Mueller frustrated with Barr over portrayal of findings

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Special counsel Robert Mueller expressed frustration to Attorney General William Barr last month about how the findings of his Russia investigation were being portrayed, saying he worried that a letter summarizing the main conclusions of the probe lacked the necessary context, a Justice Department official said Tuesday night.

Mueller communicated his agitation in a letter to the Justice Department sent just days after Barr issued a four-page document to Congress and to the public that summarized the special counsel's conclusions about whether President Donald Trump's campaign had conspired with Russia and whether the president had tried to illegally obstruct the probe. Mueller and Barr had a phone call the following day.

"After the Attorney General received Special Counsel Mueller's letter, he called him to discuss it," Justice Department spokeswoman Kerri Kupec said in a statement. 

"In a cordial and professional conversation, the Special Counsel emphasized that nothing in the Attorney General's March 24 letter was inaccurate or misleading. But, he expressed frustration over the lack of context and the resulting media coverage regarding the Special Counsel's obstruction analysis," she added.

Justice Department officials have said they decided it made more sense to release the bottom-line findings of Mueller's report rather than include the detailed legal analysis behind them. They also decided against releasing summaries that Mueller's team had prepared.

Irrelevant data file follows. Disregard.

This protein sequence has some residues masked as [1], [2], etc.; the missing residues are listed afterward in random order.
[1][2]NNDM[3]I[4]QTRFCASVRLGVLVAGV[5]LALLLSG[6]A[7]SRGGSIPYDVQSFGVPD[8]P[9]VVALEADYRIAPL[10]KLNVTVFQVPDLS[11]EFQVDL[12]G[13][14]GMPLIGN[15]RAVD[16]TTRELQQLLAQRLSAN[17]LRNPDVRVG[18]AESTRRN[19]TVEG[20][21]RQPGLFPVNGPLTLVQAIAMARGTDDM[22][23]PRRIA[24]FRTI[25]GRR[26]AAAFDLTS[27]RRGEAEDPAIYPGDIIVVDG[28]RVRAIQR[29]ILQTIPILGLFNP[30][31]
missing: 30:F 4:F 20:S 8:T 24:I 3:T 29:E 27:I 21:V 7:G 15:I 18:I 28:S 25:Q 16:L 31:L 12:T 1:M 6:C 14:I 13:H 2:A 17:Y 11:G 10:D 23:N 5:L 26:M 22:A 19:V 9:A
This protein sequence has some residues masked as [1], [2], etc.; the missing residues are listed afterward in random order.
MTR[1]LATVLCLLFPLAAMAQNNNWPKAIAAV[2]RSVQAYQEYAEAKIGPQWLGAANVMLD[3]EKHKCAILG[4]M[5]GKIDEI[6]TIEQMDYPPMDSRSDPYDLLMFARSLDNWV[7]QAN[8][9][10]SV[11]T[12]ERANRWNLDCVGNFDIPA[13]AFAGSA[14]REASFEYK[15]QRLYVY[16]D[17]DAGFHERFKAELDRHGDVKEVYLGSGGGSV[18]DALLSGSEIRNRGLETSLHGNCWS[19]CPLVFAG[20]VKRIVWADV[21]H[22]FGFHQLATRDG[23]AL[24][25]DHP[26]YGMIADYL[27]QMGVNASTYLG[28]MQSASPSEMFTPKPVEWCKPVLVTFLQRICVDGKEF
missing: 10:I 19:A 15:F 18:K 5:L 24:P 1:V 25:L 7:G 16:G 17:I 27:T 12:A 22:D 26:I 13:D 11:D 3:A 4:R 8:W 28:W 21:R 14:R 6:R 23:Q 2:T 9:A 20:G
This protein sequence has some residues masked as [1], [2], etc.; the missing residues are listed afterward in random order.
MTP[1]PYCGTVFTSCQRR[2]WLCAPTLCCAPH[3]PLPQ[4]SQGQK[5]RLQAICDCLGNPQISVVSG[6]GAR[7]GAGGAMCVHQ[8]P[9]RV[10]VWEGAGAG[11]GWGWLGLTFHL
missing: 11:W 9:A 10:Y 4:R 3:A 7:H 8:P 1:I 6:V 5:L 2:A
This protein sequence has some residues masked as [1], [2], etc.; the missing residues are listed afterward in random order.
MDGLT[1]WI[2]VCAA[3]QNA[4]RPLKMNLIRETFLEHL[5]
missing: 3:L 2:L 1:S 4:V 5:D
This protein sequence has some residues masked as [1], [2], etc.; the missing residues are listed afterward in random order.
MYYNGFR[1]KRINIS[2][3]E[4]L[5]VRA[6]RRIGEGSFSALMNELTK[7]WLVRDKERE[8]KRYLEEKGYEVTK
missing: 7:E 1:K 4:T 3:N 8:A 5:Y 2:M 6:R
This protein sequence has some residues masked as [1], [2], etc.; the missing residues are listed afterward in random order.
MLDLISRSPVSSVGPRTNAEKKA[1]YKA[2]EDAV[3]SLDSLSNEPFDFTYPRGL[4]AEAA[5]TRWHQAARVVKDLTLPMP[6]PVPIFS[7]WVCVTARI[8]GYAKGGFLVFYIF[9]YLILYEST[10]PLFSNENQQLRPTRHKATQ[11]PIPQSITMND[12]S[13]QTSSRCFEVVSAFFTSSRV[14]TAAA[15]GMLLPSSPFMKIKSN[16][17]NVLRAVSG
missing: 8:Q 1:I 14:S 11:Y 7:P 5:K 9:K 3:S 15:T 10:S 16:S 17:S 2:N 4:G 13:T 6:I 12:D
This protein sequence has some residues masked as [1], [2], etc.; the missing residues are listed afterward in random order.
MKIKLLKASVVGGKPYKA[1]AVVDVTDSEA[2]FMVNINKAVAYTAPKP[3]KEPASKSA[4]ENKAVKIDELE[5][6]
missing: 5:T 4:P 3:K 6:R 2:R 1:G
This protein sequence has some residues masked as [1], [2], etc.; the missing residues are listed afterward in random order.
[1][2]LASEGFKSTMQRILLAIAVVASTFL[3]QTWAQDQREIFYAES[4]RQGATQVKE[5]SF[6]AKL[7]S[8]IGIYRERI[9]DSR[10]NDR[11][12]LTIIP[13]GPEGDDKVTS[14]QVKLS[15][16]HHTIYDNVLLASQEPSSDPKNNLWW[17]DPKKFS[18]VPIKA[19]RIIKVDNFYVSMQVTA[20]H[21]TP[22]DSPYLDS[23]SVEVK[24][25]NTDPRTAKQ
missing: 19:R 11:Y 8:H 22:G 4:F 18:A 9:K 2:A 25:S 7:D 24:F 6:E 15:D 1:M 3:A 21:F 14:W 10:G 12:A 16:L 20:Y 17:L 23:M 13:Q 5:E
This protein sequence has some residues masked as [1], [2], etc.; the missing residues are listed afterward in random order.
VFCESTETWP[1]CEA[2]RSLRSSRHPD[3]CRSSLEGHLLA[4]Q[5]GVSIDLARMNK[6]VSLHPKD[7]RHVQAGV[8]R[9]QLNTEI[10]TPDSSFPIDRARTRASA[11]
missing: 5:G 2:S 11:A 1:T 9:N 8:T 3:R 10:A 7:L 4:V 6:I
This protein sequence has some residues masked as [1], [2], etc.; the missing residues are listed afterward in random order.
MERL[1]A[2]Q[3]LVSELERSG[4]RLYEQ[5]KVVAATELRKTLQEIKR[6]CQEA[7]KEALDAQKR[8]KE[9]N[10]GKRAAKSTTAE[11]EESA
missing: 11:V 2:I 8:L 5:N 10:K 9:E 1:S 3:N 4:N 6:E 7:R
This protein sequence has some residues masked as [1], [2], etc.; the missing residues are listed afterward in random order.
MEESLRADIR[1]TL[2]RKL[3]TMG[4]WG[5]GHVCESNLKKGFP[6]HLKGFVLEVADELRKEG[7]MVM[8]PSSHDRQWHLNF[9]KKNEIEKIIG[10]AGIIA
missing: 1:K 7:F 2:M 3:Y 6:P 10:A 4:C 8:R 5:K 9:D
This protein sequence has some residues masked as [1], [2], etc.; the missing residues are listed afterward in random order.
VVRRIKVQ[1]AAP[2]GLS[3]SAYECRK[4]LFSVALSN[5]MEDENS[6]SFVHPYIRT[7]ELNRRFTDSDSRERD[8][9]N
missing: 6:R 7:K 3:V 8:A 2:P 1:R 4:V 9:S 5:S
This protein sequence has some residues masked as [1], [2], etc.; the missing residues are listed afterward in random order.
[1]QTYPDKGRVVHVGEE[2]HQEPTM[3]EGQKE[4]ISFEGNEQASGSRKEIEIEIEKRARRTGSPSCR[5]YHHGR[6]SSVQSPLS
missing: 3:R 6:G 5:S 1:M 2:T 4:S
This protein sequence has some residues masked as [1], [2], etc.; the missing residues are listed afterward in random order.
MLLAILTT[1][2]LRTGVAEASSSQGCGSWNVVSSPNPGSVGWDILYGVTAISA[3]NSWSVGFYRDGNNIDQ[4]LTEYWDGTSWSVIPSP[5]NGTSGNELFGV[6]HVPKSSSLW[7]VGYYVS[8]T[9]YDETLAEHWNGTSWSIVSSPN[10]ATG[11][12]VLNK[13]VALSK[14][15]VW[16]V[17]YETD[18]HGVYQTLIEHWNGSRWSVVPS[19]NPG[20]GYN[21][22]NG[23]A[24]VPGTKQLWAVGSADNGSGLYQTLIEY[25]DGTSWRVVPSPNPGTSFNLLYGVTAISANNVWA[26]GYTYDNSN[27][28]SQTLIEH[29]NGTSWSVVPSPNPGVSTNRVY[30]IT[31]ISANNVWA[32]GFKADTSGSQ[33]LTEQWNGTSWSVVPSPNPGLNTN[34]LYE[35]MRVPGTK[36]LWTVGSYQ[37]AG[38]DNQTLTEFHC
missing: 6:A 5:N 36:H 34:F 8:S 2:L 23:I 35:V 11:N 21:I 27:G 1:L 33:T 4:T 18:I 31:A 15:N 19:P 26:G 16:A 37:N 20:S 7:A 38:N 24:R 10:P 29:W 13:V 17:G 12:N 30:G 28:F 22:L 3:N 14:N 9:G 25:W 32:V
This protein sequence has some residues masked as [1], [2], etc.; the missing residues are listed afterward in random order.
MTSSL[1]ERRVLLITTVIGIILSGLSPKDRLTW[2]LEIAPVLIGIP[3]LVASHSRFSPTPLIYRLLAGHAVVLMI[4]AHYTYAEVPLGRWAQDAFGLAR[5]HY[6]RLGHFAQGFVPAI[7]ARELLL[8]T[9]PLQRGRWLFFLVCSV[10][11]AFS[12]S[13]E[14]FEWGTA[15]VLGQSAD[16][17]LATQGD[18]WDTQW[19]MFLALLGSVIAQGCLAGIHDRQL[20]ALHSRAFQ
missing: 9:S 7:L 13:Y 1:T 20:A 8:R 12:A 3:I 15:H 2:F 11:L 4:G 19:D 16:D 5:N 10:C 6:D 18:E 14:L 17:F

The letter lays bare a rift between the Justice Department and the special counsel about whether Barr's summary adequately conveyed the gravity of Mueller's findings. Barr wrote in his letter that Mueller did not establish that the Trump campaign colluded with Russia. He also said Mueller had not reached a conclusion on whether Trump obstructed justice.

The letter is likely to be a central focus at Wednesday's Senate Judiciary Committee hearing with Barr. The appearance is Barr's first since he released a redacted version of Mueller's report on April 18. It will bring him face-to-face with Democrats who have accused him of spinning Mueller's findings in Trump's favor and understating their significance. 

The Washington Post was first to report the contents of the letter.

Rep. Jerrold Nadler, the Democratic chairman of the House Judiciary Committee, which has been negotiating with Barr over a Thursday appearance, demanded the letter by Wednesday morning.

"The Attorney General has expressed some reluctance to appear before the House Judiciary Committee this Thursday," Nadler said in a statement. "These reports make it that much more important for him to appear and answer our questions."